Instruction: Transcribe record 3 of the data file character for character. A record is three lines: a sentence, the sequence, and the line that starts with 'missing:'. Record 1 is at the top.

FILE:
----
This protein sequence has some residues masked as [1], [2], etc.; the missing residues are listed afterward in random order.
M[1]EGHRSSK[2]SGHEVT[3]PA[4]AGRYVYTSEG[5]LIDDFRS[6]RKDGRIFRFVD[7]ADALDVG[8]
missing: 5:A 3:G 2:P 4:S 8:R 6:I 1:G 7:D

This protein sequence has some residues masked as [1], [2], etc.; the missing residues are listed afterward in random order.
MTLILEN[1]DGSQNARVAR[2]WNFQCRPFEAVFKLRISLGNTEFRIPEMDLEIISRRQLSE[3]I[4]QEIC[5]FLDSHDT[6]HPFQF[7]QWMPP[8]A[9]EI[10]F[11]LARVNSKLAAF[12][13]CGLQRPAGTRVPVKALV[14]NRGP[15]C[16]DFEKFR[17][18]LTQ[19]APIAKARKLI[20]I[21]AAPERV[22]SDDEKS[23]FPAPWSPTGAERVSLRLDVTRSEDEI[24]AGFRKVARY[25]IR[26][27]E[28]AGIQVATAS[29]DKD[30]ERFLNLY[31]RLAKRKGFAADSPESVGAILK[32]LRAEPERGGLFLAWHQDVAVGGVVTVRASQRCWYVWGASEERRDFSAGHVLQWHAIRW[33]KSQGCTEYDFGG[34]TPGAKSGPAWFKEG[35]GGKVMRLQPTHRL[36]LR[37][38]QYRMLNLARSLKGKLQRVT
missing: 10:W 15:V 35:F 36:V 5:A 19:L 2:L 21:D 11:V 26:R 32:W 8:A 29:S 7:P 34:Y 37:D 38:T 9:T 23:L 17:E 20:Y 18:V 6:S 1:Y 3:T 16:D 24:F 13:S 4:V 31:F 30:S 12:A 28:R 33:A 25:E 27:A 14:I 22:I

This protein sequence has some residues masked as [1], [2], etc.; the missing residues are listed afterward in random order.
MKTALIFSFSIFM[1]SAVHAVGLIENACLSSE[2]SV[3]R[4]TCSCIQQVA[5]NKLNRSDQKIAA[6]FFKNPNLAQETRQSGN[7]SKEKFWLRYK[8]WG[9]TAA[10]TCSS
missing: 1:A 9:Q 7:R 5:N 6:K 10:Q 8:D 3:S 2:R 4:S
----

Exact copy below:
This protein sequence has some residues masked as [1], [2], etc.; the missing residues are listed afterward in random order.
MKTALIFSFSIFM[1]SAVHAVGLIENACLSSE[2]SV[3]R[4]TCSCIQQVA[5]NKLNRSDQKIAA[6]FFKNPNLAQETRQSGN[7]SKEKFWLRYK[8]WG[9]TAA[10]TCSS
missing: 1:A 9:Q 7:R 5:N 6:K 10:Q 8:D 3:S 2:R 4:S